“That evening the Italians appeared with a large column of prisoners and we were handed over to them. I was quite sorry to leave the Germans. They had treated me well, sharing their rations with me and giving me blankets at night. One knew with the Italians one would get little, as generally, they hadn’t enough themselves. However they produced a barrel of water and we, the officers, about twenty of us I suppose, had to arrange the distribution.

“While we were doing this the shelling started and an attack was launched against our captors. This caused great excitement especially as the Germans started retiring. No lorries were available and we were herded all together and ordered to march south along the edge of a minefield. You may be sure we marched slowly much to the annoyance of the Italians. An Italian armoured car which was escorting us fired a few bursts over our heads to try and speed things up. An N.C.O. next to me was hit. We all stopped and made a great fuss, telling the Italians exactly what we thought of them.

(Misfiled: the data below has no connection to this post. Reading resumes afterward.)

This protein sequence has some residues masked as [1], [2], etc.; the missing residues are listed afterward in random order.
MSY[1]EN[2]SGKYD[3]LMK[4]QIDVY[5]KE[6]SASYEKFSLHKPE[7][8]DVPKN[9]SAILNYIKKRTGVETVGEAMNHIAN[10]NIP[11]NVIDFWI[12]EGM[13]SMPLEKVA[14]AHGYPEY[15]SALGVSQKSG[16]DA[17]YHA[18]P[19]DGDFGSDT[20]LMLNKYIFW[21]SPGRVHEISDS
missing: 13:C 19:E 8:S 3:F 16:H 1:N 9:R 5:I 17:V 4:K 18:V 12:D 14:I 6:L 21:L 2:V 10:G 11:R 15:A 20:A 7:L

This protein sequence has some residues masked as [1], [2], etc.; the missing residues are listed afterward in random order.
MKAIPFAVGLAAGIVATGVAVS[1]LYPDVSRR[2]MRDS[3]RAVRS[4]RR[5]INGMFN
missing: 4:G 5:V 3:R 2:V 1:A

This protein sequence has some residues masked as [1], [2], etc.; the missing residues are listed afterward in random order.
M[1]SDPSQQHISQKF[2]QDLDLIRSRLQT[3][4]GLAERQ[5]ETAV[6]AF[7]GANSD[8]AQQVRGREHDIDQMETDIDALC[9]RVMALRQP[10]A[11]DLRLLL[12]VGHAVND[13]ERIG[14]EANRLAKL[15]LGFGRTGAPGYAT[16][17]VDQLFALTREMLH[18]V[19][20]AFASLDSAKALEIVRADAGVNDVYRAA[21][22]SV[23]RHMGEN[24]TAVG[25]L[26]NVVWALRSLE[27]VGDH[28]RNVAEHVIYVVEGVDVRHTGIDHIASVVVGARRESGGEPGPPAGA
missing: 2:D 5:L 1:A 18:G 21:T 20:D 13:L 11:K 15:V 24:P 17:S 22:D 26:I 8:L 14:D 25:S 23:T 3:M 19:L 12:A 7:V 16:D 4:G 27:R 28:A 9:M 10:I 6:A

“In the confusion and the half-light, I potted a gap in the wire, nipped through and walked on with the column of prisoners on my left. The only trouble was that some well-meaning people shouted: ‘Oi! Come back, you’re in a minefield! It’s dangerous!’ I informed them in a loud whisper that I was prepared to risk the mines. Actually, it was an English minefield sown with anti-tank mines so I was fairly confident it would require more than my weight to detonate them. After walking a short way I came to some bushes and lay down and let the rest of the party go by. I felt horribly conspicuous as I was only about 15 yards from the wire and the bushes were only about 18 inches high.

“I covered myself with a blanket and hoped for the best. The attack petered out about this time and there was continuous traffic up and down the wire. It was bright moonlight now so I still could not move. I ate biscuits and dried apricots, which I had found in our mess lorry which had also been captured, to pass the time.

“About 1 or 2 a.m. the traffic ceased and I decided to start. Through the wire again I went and started moving east. I had to crawl on my hands and knees between six groups of German vehicles. They were not very close but the moon was brilliant.